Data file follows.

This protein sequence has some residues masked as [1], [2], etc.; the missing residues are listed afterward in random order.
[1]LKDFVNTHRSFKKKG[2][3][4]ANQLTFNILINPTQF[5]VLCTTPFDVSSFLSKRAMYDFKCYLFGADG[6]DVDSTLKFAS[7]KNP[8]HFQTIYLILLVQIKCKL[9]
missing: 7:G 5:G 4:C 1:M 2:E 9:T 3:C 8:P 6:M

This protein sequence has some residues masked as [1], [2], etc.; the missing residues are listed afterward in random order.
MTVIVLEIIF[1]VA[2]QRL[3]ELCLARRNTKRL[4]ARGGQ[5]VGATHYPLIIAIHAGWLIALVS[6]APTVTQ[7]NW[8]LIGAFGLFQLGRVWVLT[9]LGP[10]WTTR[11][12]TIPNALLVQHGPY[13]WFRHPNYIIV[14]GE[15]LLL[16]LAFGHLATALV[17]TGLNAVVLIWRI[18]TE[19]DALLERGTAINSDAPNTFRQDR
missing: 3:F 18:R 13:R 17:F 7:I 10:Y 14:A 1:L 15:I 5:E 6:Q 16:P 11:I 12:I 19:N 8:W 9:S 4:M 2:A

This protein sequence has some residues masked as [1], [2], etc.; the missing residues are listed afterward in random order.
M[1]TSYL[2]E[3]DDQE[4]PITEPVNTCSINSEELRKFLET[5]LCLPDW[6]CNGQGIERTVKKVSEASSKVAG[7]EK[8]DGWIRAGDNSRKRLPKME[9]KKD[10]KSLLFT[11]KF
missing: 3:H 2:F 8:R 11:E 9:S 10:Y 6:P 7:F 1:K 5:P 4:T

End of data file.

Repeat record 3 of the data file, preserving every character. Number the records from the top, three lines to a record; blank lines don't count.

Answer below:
This protein sequence has some residues masked as [1], [2], etc.; the missing residues are listed afterward in random order.
M[1]TSYL[2]E[3]DDQE[4]PITEPVNTCSINSEELRKFLET[5]LCLPDW[6]CNGQGIERTVKKVSEASSKVAG[7]EK[8]DGWIRAGDNSRKRLPKME[9]KKD[10]KSLLFT[11]KF
missing: 3:H 2:F 8:R 11:E 9:S 10:Y 6:P 7:F 1:K 5:P 4:T